Fresh U.S. sanctions over Iran's disputed nuclear program being debated behind closed doors in the Senate aim to slash the country's oil sales in half within a year of the plan being signed into law, an influential senator said this week.
Robert Menendez, the chairman of the Senate Foreign Relations Committee, told a meeting of the American Israel Public Affairs Committee (AIPAC) in New York on Monday that a package of sanctions ready to move in his chamber has a goal of cutting Iran's current oil exports to no more than 500,000 barrels per day.
The reduction being sought is about 500,000 bpd less than a more severe bill passed by the House of Representatives in July, which aimed to slash exports to nearly zero.
The Senate bill, which has yet to be introduced by the banking committee, has been widely expected to be weaker than the House bill, which some analysts had said was not realistic.
Since the beginning of 2012, U.S. and European sanctions have already cut Iran's oil exports to about 1 million bpd from about 2.5 million bpd, costing the Islamic Republic crude sales worth billions of dollars a month, and helping to spike inflation and unemployment.
But international talks over Iran's nuclear program have revived after self-described moderate President Hassan Rouhani took office in August in Tehran. Rouhani and President Barack Obama talked by phone in September, the highest level contact between the two countries since 1979.
That has led some to hope that Iran could eventually win some relief from current U.S. sanctions.
Menendez said Iran must freeze and dismantle its nuclear program and demonstrate it is complying before sanctions are lifted.
"This is not the time to loosen sanctions," Menendez told AIPAC, according to a copy of the speech that was seen by Reuters. Menendez said he had told members of the Obama administration he was ready to work with fellow senators to move a new package of sanctions if necessary.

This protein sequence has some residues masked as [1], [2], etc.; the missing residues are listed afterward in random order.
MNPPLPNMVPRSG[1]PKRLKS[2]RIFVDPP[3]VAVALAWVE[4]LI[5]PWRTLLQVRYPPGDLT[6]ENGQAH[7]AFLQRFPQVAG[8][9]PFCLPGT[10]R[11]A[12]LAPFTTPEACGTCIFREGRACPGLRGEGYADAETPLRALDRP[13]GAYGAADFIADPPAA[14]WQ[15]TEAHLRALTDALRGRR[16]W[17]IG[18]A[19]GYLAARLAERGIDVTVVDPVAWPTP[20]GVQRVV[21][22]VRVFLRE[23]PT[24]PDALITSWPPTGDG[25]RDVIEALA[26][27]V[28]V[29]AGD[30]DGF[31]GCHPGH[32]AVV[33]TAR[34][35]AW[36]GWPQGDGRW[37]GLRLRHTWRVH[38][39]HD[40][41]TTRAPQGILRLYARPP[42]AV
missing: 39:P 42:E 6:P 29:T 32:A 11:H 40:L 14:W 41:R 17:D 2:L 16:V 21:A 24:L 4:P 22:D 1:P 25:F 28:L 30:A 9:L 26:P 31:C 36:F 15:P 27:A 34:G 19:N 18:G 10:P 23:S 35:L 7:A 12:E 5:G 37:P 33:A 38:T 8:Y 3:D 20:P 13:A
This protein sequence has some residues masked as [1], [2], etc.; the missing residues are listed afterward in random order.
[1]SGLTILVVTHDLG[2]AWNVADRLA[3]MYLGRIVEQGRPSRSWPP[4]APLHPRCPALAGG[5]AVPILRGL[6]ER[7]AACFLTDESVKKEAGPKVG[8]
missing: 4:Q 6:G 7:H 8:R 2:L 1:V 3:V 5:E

The United States and its allies believe Iran is seeking the capacity to enrich enough uranium for a nuclear weapon. Iran says its nuclear program is strictly for peaceful purposes.
Menendez said the sanctions package would require China, India, South Korea, Turkey and Japan, Iran's remaining oil customers, to further slash their purchases of Iranian crude and other petroleum products.
Aversion to conflict
Bob McNally, a White House adviser on energy to former President George W. Bush, Obama's Republican predecessor, said the House bill was seen by many lawmakers as too aggressive.
"The only thing stronger than love for Israel in the Congress is aversion to another military conflict," said McNally. "There is a concern in the Congress about tightening the sanctions so much that it would lead to a conflict."
The plan mentioned by Menendez could still undergo big changes in the banking committee and before being passed by the full Senate, reconciled with the House, and signed into law by Obama.
The Obama administration has pressed the Senate to hold off on introducing new sanctions in order to give the talks a chance.
Secretary of State John Kerry and Secretary of Treasury Jack Lew are set to hold a secret meeting with senators on Thursday about progress of the talks. The United States, China, Russia, Great Britain, France and Germany, the so-called P5+1, are due to hold a second round of talks with Iran in Geneva on Nov 7-8.